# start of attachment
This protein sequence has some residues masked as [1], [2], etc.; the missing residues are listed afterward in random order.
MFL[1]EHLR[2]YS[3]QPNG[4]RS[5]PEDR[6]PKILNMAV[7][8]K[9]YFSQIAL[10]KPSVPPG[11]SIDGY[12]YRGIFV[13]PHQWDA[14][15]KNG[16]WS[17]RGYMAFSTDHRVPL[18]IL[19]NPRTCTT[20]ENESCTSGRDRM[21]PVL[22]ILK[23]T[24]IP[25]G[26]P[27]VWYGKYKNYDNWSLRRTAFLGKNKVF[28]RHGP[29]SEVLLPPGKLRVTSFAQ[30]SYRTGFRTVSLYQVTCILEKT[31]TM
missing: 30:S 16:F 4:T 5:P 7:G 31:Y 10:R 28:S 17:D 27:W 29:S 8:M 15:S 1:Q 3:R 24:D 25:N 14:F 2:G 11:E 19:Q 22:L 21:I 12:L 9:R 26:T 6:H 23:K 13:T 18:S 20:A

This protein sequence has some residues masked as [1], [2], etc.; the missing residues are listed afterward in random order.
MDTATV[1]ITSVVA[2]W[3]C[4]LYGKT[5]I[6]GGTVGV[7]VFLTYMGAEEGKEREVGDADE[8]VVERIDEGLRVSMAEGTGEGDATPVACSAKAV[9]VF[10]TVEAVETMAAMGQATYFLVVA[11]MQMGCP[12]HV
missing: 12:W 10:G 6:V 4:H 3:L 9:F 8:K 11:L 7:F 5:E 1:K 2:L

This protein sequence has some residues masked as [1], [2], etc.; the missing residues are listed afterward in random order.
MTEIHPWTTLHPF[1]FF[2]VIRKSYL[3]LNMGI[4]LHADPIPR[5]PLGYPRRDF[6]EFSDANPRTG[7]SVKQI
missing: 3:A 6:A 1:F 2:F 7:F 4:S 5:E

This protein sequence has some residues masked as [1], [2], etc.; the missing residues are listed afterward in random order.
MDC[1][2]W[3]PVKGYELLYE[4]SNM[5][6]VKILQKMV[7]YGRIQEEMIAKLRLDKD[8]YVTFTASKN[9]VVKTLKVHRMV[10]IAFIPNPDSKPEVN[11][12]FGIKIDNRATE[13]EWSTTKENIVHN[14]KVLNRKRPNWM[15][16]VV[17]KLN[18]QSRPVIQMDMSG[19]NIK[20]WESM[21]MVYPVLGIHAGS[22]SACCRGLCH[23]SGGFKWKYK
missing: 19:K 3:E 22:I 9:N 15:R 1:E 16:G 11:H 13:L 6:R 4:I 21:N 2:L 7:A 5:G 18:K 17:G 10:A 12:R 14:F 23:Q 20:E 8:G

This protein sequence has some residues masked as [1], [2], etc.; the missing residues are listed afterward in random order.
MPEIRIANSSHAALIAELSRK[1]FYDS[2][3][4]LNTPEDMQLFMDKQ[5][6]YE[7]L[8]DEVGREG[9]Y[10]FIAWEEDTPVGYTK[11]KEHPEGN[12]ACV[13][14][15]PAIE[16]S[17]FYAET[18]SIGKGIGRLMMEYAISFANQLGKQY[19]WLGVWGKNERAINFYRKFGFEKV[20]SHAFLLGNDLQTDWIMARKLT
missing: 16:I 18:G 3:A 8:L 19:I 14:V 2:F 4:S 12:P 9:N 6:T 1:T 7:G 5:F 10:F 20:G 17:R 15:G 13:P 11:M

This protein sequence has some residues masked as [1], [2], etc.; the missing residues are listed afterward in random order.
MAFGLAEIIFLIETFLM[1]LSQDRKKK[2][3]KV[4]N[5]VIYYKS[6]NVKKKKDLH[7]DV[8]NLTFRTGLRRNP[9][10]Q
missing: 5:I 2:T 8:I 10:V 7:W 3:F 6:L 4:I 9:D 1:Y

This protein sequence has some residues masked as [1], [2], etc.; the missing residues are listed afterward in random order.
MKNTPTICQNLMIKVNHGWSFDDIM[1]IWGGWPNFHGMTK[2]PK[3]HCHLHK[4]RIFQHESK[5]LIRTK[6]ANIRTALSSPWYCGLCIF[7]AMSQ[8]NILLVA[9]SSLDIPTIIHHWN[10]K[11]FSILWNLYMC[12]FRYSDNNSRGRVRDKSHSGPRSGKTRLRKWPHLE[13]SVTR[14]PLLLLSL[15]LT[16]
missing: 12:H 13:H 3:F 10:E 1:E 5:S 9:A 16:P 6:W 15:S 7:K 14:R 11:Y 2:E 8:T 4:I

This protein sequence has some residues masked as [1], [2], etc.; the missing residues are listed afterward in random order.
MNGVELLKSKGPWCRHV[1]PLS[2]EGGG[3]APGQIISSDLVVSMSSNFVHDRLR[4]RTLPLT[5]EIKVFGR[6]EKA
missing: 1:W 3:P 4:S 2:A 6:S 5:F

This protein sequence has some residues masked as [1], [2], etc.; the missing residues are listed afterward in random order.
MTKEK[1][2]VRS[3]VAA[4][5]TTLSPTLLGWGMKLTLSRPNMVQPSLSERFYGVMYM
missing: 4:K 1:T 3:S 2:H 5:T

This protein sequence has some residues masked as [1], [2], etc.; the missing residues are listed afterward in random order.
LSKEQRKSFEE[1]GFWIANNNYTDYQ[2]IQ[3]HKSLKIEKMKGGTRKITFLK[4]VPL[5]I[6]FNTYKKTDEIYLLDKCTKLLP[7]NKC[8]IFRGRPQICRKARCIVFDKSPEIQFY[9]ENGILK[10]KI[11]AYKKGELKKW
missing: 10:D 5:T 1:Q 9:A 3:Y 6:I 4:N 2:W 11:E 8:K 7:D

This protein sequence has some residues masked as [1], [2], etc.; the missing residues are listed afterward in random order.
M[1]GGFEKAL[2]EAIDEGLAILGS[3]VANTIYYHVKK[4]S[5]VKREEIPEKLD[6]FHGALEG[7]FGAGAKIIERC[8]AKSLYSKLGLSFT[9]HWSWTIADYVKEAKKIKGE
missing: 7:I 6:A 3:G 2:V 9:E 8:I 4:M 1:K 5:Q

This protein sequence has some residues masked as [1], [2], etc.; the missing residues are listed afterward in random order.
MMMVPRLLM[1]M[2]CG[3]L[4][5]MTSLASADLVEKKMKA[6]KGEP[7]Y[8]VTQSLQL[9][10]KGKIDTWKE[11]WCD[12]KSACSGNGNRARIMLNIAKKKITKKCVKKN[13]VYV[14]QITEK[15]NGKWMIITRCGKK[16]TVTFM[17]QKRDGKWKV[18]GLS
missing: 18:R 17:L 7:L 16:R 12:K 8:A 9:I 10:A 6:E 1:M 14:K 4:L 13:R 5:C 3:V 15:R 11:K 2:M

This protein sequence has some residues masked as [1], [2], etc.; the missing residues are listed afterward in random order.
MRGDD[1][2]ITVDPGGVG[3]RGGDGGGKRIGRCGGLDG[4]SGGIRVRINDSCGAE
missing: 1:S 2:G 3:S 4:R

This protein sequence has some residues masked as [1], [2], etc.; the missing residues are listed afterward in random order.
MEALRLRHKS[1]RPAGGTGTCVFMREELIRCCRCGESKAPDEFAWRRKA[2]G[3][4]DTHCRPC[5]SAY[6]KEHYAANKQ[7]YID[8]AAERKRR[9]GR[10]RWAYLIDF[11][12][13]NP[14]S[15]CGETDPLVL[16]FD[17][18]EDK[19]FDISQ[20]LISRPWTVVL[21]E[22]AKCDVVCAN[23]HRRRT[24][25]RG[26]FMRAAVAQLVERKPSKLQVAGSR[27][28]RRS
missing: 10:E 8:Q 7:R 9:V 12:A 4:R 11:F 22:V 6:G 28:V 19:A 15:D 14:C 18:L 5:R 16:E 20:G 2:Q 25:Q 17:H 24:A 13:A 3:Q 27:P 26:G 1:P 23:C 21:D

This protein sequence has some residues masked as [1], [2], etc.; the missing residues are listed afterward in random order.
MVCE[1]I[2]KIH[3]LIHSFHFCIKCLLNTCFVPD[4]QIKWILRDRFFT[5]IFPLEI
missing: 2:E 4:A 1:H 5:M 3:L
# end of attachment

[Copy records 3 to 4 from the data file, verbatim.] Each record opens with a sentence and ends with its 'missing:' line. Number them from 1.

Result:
This protein sequence has some residues masked as [1], [2], etc.; the missing residues are listed afterward in random order.
MTEIHPWTTLHPF[1]FF[2]VIRKSYL[3]LNMGI[4]LHADPIPR[5]PLGYPRRDF[6]EFSDANPRTG[7]SVKQI
missing: 3:A 6:A 1:F 2:F 7:F 4:S 5:E

This protein sequence has some residues masked as [1], [2], etc.; the missing residues are listed afterward in random order.
MDC[1][2]W[3]PVKGYELLYE[4]SNM[5][6]VKILQKMV[7]YGRIQEEMIAKLRLDKD[8]YVTFTASKN[9]VVKTLKVHRMV[10]IAFIPNPDSKPEVN[11][12]FGIKIDNRATE[13]EWSTTKENIVHN[14]KVLNRKRPNWM[15][16]VV[17]KLN[18]QSRPVIQMDMSG[19]NIK[20]WESM[21]MVYPVLGIHAGS[22]SACCRGLCH[23]SGGFKWKYK
missing: 19:K 3:E 22:I 9:N 15:R 1:E 16:G 11:H 13:L 6:R 4:I 21:N 2:L 7:A 5:G 18:K 17:G 10:A 12:R 14:F 23:Q 20:E 8:G